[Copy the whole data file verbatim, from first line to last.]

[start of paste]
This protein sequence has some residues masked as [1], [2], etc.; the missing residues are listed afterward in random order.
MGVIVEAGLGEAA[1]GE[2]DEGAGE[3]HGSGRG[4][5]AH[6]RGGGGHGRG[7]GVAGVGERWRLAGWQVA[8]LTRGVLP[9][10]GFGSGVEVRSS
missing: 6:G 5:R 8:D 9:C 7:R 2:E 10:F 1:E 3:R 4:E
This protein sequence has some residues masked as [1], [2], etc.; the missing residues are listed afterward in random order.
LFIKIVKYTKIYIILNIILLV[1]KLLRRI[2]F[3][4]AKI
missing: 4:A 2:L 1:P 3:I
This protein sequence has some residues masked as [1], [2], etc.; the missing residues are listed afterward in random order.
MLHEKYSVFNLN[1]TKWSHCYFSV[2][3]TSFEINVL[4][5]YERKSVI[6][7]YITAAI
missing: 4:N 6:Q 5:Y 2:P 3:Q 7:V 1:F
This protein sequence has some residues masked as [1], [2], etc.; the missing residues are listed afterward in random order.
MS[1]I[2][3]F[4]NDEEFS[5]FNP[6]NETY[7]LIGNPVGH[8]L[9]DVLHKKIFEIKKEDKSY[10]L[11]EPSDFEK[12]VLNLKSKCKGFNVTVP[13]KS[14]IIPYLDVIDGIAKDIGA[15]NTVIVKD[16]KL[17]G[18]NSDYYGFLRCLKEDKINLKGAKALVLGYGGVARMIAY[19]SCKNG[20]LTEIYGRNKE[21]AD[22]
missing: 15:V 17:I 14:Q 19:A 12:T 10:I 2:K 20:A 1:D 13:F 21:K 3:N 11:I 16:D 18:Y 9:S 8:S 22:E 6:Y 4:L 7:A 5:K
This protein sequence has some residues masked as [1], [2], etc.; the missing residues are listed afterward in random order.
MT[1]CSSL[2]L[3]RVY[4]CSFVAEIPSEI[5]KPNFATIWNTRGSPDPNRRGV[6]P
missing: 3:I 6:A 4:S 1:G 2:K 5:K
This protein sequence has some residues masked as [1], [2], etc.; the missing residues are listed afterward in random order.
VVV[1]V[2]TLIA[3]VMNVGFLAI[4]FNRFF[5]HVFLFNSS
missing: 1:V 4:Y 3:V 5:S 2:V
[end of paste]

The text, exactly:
This protein sequence has some residues masked as [1], [2], etc.; the missing residues are listed afterward in random order.
MGVIVEAGLGEAA[1]GE[2]DEGAGE[3]HGSGRG[4][5]AH[6]RGGGGHGRG[7]GVAGVGERWRLAGWQVA[8]LTRGVLP[9][10]GFGSGVEVRSS
missing: 6:G 5:R 8:D 9:C 7:R 2:E 10:F 1:E 3:R 4:E
This protein sequence has some residues masked as [1], [2], etc.; the missing residues are listed afterward in random order.
LFIKIVKYTKIYIILNIILLV[1]KLLRRI[2]F[3][4]AKI
missing: 4:A 2:L 1:P 3:I
This protein sequence has some residues masked as [1], [2], etc.; the missing residues are listed afterward in random order.
MLHEKYSVFNLN[1]TKWSHCYFSV[2][3]TSFEINVL[4][5]YERKSVI[6][7]YITAAI
missing: 4:N 6:Q 5:Y 2:P 3:Q 7:V 1:F
This protein sequence has some residues masked as [1], [2], etc.; the missing residues are listed afterward in random order.
MS[1]I[2][3]F[4]NDEEFS[5]FNP[6]NETY[7]LIGNPVGH[8]L[9]DVLHKKIFEIKKEDKSY[10]L[11]EPSDFEK[12]VLNLKSKCKGFNVTVP[13]KS[14]IIPYLDVIDGIAKDIGA[15]NTVIVKD[16]KL[17]G[18]NSDYYGFLRCLKEDKINLKGAKALVLGYGGVARMIAY[19]SCKNG[20]LTEIYGRNKE[21]AD[22]
missing: 15:V 17:I 14:Q 19:A 12:T 10:I 2:K 20:A 1:D 13:F 21:K 3:N 11:I 16:D 18:Y 9:S 8:S 22:E 6:Y 4:L 7:A 5:K
This protein sequence has some residues masked as [1], [2], etc.; the missing residues are listed afterward in random order.
MT[1]CSSL[2]L[3]RVY[4]CSFVAEIPSEI[5]KPNFATIWNTRGSPDPNRRGV[6]P
missing: 3:I 6:A 4:S 1:G 2:K 5:K
This protein sequence has some residues masked as [1], [2], etc.; the missing residues are listed afterward in random order.
VVV[1]V[2]TLIA[3]VMNVGFLAI[4]FNRFF[5]HVFLFNSS
missing: 1:V 4:Y 3:V 5:S 2:V